Freedom and limitation
I was giving a talk to the students of IADT last week and one of the pieces of advice I gave was to take advantage of every bit of creative freedom you are offered. You won’t always be offered much. But what if you’re given it all? What if you can do anything you want, with no limits? What happens?
You create the most amazingly creative piece of work ever?
Oddly, no. Not usually.
Instead what often happens is that we just do the same things we always do. We fall back on our old habits (often confusing them with instincts) because we have been given little reason to do otherwise. Being able to do anything and everything is a surefire way to achieve little but a complete lack of focus. It removes all challenge and, really, that’s no fun and it’s certainly not how we achieve our best work. We need our limits. It’s in how work within them or, often, how we challenge them that we find something incredibly interesting. Something that is as unexpected to us as it is to everyone else.
Some years ago, I became very aware of my bad drawing habits. At the same time, I was beginning to create a show. At the early stage of creation, every option was open. After all, at that point, it’s little more than an imagined concept – reality has not yet kicked in. So, in a sense, that was complete creative freedom. But every single one of my drawings looked the same. I had begun to realise the flaws of those bad habits and I needed a way to break out of them.
The answer lay not in freedom, but in limitation.
What I did was this – I drew with a computer mouse. I was so used to a pencil that my hand often went on autopilot, but to draw with a mouse? Well that was a challenge. My arm felt different, I felt a complete lack of control and the results I got were not good drawings. Not by a long shot. They were very crude. But they were different.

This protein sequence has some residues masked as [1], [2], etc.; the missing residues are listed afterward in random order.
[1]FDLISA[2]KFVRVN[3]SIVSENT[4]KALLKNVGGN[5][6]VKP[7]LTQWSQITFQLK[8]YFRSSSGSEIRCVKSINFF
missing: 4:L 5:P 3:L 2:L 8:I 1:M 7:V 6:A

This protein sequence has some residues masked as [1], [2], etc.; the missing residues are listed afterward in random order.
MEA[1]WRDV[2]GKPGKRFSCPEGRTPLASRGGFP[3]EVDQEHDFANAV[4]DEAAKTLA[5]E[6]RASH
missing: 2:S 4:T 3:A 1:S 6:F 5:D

Those mouse drawings are what would become the residents of Fluffy Gardens. Refined, yes. But the core of who those characters were came from having to draw them with a mouse. Had I not imposed that restriction, I never would have found these characters.
Many years later, I would come to design Cosmo. Not with a mouse this time. But not with a fancy graphics tablet and huge computer screen either. No, instead all the early development work for Cosmo was drawn with my finger on an iPod Touch, with a screen just a couple of inches high. This image below is the first one that really defined what this show would look like. Building on a style I never would have found without those Fluffy Gardens limitations and now adding a new challenge…
When it came to translating this to a show that would have to fill a television screen, it was actually much harder than doodling them on the tiny screen to begin with. Backgrounds got busy, characters lost some of their charm and I had a terrible time with the colours. Mostly, seemingly, because I could choose any ones I wanted.
So I went back to the iPod but, this time, limited myself to pixels and very small colour palettes. Until I reached here…
Drawn one pixel at a time on a single layer, these images had what I was looking for in the show. They had the charm and they had the colours. And they would go on to form the basis for the design and background development. These limits gave me what I needed and yet they’re what creative freedom couldn’t give me.
They gave me Cosmo:
These particular limitations worked for my preschool aims, where simplicity is a must and yet often harder than it looks to achieve. Each project or creation could use whole different restrictions depending on the desired outcome. I guess the trick is to find a way to prevent ourselves just doing what we always do. And it goes beyond design, of course. When I think about how I have helped others on our shows get the best from their work, I find that comes down to limits too. No tweening in Flash, for example (tool of the devil, I tell you!). No elbow joints. Odd limitations at times and yet, all the while, I’m encouraging animators to surprise me. To use their freedom.
We need limits.
Perhaps real creative freedom is being able to pick and choose just what limits we will give ourselves and maybe, if we’re smart about it, we’ll end up restricting ourselves more and more until something exceptional breaks through.